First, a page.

Training season is in full swing! Even though races have been canceled all over the world, we wanted to know what it takes to train for one of the toughest races out there. We asked ultrarunner and Tailwind’s Athletes & Events Manager, Maggie Guterl, to share her Barkley Marathons gear list and how she trains year round.
The Barkley Marathons
First of all, what is The Barkley Marathons? If you haven’t heard of it simply Google it and enjoy that rabbit hole.
What does it take to finish Barkley? I don’t have the answer. Few actually do. It’s a puzzle. This year, 2020, would have been my third attempt at cracking the puzzle. Did I have all the pieces? You never know until you are “Out There.” All 40 of us that were chosen to start will never know that answer this year.
Two weeks prior to the race, the race director, Laz, had to pull the plug on the 2020 Barkley Marathons due to the escalating COVID-19 situation. It was the right call and one that was inevitable. With two weeks to go, I was in taper mode and all the training was done.
Juggling Work and Training
I have a full-time job with a company I love (Spoiler: It’s Tailwind!), so my training must fit around my job. During the months leading up to Barkley, sleep, although important, is a luxury. How do I do it? I keep my eyes on the prize and try to remember the “why”. I also make sure I have the right gear for every situation so there are no excuses not to get out the door.
The Gear to Get It Done
On a typical morning, I wake up and make some coffee. The night before, I lay out all the possible gear I would need so I don’t have to think. During the winter, my gear list for a typical morning run with the goal of some major vertical (elevation gain) would look something like this:
- Altra King MTs or Lone Peaks – Both these models have the best grip which is what you need for the steep, leafy, muddy terrain of Frozen Head State Park in TN. The King MTs have Vibram which is key on wet rocks. But there is no other shoe on the planet that I have put more miles in than the Lone Peaks.
- Kahtoola MicroSpikes – Durango is snow and ice most all winter and Hogsback (the steep small mountain where I do my hill repeats) is treacherous when slick and icy. I did more runs with them than without them. Fun fact: I used mine into the month of July last year due to all the snowpack up high.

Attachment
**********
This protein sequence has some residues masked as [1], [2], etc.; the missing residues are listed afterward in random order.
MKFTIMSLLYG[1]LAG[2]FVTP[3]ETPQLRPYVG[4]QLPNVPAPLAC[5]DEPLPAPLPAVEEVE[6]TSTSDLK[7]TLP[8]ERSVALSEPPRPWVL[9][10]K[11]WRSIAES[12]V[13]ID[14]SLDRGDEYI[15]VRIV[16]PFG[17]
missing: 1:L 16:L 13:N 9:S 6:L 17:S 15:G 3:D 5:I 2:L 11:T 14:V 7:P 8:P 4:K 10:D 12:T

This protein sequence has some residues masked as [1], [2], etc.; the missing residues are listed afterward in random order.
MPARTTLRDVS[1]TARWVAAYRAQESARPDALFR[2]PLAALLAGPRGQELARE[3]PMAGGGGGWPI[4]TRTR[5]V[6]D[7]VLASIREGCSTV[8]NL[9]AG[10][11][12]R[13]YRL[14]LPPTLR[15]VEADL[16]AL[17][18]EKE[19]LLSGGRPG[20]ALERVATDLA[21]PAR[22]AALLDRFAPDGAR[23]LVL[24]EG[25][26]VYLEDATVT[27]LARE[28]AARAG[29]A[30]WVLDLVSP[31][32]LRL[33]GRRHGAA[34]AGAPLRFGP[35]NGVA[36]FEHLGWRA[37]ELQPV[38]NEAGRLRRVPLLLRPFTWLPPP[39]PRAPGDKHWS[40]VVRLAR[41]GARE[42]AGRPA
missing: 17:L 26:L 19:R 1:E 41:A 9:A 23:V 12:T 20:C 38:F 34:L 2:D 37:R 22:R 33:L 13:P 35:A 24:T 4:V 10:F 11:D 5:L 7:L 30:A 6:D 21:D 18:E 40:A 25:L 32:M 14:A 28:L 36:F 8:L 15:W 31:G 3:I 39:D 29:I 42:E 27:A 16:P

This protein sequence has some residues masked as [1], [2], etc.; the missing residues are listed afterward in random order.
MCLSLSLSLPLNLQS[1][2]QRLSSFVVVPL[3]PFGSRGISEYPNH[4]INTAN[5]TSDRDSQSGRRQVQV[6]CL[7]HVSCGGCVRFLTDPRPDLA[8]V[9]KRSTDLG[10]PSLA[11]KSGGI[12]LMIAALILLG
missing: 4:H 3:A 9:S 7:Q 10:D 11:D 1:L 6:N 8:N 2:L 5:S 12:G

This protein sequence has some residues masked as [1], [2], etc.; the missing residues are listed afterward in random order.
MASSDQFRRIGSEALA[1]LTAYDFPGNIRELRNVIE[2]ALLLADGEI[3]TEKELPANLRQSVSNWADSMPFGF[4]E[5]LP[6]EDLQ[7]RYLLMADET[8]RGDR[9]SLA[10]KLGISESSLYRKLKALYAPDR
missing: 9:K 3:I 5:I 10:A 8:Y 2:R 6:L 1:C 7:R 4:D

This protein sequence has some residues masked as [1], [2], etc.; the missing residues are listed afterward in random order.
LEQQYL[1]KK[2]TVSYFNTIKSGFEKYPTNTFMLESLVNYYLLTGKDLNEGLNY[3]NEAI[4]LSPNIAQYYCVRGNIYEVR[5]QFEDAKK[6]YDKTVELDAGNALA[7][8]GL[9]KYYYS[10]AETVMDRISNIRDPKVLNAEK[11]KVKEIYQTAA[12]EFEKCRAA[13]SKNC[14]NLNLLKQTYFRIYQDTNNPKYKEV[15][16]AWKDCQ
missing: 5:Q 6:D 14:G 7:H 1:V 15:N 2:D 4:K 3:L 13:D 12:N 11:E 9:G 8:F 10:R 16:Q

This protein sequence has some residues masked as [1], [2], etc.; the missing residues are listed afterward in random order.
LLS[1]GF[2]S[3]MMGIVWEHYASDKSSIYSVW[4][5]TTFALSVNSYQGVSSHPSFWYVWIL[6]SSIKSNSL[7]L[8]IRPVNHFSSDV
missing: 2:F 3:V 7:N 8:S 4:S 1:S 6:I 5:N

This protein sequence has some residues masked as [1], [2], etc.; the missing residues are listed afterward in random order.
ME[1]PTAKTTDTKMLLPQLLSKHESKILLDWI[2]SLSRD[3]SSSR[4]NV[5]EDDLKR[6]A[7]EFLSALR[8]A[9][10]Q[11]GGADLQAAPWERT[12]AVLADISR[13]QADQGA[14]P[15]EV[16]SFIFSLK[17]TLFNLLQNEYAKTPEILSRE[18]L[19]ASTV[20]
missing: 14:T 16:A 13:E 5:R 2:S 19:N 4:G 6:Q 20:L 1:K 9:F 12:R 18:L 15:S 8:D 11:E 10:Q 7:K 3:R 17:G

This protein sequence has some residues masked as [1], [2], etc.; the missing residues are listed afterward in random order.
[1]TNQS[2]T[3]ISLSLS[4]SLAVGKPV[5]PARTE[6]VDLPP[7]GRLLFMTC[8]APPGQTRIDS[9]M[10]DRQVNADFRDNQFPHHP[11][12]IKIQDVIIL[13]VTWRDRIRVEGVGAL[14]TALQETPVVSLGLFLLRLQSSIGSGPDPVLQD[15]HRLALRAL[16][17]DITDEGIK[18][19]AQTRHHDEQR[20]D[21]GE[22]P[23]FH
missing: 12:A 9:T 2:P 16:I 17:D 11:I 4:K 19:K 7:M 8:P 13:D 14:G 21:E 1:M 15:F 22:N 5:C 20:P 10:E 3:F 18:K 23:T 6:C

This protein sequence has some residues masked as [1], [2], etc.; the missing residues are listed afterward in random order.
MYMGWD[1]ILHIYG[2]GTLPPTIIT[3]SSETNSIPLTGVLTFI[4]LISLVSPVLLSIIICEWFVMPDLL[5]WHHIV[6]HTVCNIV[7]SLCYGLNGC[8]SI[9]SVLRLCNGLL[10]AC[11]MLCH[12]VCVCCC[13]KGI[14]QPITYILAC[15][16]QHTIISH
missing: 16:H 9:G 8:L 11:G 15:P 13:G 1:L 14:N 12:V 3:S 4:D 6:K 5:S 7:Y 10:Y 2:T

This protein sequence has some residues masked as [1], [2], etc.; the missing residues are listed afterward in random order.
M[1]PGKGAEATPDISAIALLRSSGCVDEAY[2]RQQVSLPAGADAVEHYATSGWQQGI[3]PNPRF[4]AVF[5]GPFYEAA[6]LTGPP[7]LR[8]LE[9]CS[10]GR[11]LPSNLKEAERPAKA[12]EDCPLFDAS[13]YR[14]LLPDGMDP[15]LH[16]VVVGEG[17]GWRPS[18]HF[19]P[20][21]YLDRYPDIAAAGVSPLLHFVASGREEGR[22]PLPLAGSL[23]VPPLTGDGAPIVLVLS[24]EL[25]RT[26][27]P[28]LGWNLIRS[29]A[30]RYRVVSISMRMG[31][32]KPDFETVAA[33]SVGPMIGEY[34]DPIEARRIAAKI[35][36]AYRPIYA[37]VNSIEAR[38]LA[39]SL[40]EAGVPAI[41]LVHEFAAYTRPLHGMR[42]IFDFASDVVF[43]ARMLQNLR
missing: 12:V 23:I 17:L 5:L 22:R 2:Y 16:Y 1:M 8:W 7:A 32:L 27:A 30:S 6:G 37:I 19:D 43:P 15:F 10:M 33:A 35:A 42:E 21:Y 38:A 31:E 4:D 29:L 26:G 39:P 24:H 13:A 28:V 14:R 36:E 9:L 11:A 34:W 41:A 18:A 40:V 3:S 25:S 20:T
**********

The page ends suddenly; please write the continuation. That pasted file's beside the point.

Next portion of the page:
- LEKI MicroTrail Pro trekking poles – You need to train with the gear you will use on race day. Barkley can be just as tiring for your arms as your legs (not to mention your mind). I have heard of people breaking poles at Barkley. It happens often. I have never heard of anyone being able to snap a LEKI pole. I trust these things with my life.
- Goodr sunglasses – My favs are the “Queen of Pain, Esq.” Colorado sees 300 days of sunshine.
- Territory Run Co. tech hoodie and hat – It has thumb holes and I can put the hood up for downhill and take it off uphill when I am working hard. When I need to rally, I turn my hat backwards. ☺
- ElevenPine Uprising Shorts – I call these my all-purpose shorts. Good for hanging out, Barkley adventures and recovery bike days. They are longer so they protect my legs better from the infamous Barkley saw-briers. And they are a “Courtney-Approved” length; they hover just above my knee. And the best part is the secure zippered-hip pockets perfect for keeping those precious book pages safe.
- DryMax socks – I use the hiking socks for running because I prefer and need a thicker sock. Plus, they come in a knee-high version. Perfect for Barkley saw-brier protection.
- NATHAN VaporMag Race Vest – At Barkley, you must carry a pack to fit all the calories you will need for 10+ hours. For most training runs during the week, I would carry everything in my VaporMag. I can fit layers I would take off when I got too hot and two 12oz soft flasks I would fill with one scoop each of Endurance Fuel. In fact, back in the day I helped design this pack!
- Tailwind Endurance Fuel – I usually don’t eat breakfast because I head straight out to run. I will have some coffee but then I will take Tropical Buzz with me and sip that during the 2 to 2.5 hours as I climb up and down Hogsback (the steep little mountain I can see from my office window).
- Tailwind Rebuild Recovery – For consumption right after my run as I rush into the office. Vanilla is the best! I was always on time for work using this strategy. Mostly always on time (okay sometimes on time).
Train with Your Gear
Keeping a routine is the best way to make sure you are doing what you need to be doing consistently. When I traveled for work that was hard but knowing what gear I would need and having it on hand made it a lot easier for me to be prepared on the road. Just like nutrition, it takes a long time to get your gear dialed. I am thankful that I have found the things that work for me.
With a whole year to prepare for next year’s Barkley (all the participants were rolled over to 2021), I should have a leg up on my training already. And although my training won’t peak until next winter, I can be working on my weaknesses this summer and enjoying the mountains.